ANN ARBOR — The Andrew W. Mellon Foundation has awarded a $500,000 grant to the University of Michigan’s ArtsEngine initiative to support a national effort to integrate the work of artists and their creative practices into the culture of U.S. research universities.
The three-year grant will fund the first comprehensive guide to best practices in arts integration at research universities. The guide will present ways to assimilate artists’ unique capacities and perspectives into undergraduate and graduate teaching, high-level interdisciplinary research, and co-curricular work. Further, the guide will offer an array of suggestions to help students navigate and adopt creative processes in their own field of study.
“Every university administrator in the world is aware of the increasing demand for creative leaders,” said Theresa Reid, executive director of U-M’s ArtsEngine. “This guide will make it easier for university faculty and administrators to support students in the development of deep creative confidence and skill.”
Directed by the deans of the visual and performing arts, architecture, engineering, and libraries, ArtsEngine is designed to integrate artists and arts practice campuswide. ArtsEngine has produced interdisciplinary courses, a living-learning community dedicated to creative process, student competitions, exhibits, performances, and creative work and research by faculty.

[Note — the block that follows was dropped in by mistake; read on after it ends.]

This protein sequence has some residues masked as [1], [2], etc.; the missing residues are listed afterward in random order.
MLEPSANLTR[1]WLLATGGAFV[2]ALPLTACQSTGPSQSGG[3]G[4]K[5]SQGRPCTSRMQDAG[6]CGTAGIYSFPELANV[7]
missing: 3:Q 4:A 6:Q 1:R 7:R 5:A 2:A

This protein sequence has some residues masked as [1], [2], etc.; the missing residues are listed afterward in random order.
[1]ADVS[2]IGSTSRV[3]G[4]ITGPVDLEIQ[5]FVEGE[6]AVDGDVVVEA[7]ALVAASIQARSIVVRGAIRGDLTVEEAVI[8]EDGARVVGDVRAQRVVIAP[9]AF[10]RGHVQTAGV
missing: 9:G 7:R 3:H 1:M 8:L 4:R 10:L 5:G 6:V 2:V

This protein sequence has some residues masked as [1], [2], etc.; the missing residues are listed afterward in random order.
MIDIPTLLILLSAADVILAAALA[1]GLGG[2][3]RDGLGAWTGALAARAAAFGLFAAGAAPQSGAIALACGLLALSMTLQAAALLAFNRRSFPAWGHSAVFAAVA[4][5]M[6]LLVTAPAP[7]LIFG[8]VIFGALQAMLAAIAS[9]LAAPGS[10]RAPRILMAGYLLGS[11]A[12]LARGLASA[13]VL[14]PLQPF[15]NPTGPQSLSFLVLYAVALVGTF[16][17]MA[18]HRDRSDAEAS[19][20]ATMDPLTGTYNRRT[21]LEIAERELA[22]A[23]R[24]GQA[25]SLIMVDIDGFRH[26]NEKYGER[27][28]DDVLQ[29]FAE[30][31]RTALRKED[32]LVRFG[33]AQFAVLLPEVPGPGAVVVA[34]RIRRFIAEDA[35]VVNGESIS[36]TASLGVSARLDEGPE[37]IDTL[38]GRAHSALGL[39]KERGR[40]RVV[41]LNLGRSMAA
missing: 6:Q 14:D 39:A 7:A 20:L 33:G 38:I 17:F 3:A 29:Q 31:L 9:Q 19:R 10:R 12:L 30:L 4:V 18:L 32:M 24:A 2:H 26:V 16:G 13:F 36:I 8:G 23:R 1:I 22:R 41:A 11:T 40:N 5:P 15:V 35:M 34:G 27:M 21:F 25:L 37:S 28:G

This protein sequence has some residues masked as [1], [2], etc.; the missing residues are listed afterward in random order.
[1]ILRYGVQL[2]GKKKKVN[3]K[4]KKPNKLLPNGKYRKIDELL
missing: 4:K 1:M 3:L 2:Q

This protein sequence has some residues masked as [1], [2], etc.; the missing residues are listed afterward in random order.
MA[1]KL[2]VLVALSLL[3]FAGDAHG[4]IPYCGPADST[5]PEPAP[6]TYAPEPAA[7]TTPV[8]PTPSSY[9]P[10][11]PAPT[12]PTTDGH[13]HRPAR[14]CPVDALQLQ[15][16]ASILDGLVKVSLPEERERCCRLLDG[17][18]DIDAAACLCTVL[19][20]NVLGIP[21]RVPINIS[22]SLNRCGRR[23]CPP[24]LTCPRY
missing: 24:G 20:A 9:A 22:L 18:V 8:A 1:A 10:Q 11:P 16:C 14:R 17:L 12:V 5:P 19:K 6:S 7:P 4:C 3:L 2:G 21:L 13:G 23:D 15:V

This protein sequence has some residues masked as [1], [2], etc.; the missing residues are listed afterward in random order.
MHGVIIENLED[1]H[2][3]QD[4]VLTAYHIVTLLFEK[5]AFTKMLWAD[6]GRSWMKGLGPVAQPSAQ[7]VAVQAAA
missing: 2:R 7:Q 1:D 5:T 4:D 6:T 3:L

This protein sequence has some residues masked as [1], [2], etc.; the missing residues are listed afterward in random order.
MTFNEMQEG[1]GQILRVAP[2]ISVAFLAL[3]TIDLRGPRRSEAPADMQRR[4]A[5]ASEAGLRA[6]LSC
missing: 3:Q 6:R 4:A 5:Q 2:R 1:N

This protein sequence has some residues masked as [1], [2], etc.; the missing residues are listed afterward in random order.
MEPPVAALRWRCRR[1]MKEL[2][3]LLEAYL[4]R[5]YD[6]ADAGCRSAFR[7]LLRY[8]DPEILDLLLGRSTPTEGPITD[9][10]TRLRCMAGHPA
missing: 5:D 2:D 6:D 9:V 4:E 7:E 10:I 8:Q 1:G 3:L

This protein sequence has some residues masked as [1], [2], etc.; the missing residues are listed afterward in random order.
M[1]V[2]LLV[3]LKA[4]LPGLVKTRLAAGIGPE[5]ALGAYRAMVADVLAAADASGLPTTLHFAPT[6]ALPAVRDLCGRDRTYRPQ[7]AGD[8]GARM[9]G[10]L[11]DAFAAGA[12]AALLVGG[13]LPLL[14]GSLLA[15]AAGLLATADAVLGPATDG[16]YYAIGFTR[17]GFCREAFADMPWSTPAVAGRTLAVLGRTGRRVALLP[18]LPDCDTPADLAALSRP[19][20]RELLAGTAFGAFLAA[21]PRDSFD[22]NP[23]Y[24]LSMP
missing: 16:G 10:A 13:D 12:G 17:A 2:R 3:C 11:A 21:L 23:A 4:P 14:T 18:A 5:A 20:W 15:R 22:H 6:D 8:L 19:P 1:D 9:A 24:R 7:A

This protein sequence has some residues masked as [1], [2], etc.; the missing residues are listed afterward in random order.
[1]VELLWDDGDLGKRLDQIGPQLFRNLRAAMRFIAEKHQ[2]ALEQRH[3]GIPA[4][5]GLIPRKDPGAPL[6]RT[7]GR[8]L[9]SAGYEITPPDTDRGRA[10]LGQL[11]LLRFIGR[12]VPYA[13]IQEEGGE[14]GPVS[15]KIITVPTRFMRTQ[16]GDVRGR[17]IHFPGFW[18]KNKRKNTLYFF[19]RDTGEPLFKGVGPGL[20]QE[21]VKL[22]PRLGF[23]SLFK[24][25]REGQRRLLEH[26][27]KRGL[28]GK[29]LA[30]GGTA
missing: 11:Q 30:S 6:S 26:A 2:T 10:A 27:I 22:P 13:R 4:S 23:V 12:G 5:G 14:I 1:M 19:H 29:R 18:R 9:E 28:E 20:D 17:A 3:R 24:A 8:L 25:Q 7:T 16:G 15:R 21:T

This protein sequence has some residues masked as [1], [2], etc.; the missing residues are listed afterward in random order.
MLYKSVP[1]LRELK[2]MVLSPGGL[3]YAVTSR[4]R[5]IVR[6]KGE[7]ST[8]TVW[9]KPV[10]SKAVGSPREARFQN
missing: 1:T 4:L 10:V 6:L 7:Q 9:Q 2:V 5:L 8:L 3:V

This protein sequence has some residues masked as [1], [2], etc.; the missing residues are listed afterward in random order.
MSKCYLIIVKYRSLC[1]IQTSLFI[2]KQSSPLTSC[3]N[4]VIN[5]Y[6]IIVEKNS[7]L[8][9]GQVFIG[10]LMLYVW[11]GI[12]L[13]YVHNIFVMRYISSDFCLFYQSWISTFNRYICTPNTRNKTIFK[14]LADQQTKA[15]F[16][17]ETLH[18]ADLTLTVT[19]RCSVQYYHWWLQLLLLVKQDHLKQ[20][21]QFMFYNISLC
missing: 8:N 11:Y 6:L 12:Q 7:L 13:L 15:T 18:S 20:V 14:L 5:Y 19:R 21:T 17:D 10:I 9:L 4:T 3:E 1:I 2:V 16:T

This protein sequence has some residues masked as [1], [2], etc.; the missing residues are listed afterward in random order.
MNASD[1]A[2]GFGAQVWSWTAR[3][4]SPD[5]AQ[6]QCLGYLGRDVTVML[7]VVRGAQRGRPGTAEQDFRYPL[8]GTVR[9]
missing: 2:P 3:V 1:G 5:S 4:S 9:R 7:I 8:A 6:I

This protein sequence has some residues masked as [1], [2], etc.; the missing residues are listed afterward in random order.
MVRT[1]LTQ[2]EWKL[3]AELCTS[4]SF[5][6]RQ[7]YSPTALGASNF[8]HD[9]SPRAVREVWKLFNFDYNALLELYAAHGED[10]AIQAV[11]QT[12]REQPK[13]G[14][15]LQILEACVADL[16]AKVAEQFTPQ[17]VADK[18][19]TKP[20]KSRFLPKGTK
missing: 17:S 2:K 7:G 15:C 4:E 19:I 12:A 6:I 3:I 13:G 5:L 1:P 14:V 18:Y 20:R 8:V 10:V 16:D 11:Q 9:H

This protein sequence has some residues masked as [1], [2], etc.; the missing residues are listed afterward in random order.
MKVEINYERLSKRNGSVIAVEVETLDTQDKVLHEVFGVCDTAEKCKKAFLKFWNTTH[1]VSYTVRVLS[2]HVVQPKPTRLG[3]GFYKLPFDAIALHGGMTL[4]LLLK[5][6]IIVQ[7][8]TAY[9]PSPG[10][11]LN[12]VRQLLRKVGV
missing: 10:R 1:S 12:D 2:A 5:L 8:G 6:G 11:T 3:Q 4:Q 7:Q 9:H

The UM initiative became a natinoal one last May when ArtsEngine hosted “The Role of Art-Making and the Arts in the Research University.” Attended by 150 presidents, provosts, deans and other leaders from 42 top American research universities, the meeting spawned several ongoing national task forces.
To review an interim report of task force work, published in March, visit http://arts-u.org.
In early June, 23 Research I universities pledged $80,000 to establish a formal national communication network to support the integration of artists and arts practice throughout American research universities.
The funds will support:
* A collaboration with the New York-based organizational consulting firm Anthony Knerr & Associates to craft a framework for a robust, sustainable national network, specifying network activities, staffing, staging of work, governance, membership, finances, and other strategic matters.
* A collaboration with a communications firm to develop a name, brand identity and marketing materials, including a website. At this point, Toky Branding & Design of St. Louis is the leading candidate to assume the campaign.
The network proposal and name will be rolled out in fall 2012. The 23 founding university sponsors of the network are Alabama, Arizona State, Colorado, Emory, Florida, Illinois, Indiana, Iowa State, Johns Hopkins, Louisiana State, Maryland, Massachusetts Institute of Technology, Michigan, Michigan State, Ohio State, Penn State, Princeton, Stanford, Vanderbilt, Virginia, Virginia Commonwealth, Virginia Tech and Washington.
More at http://artsengine.umich.edu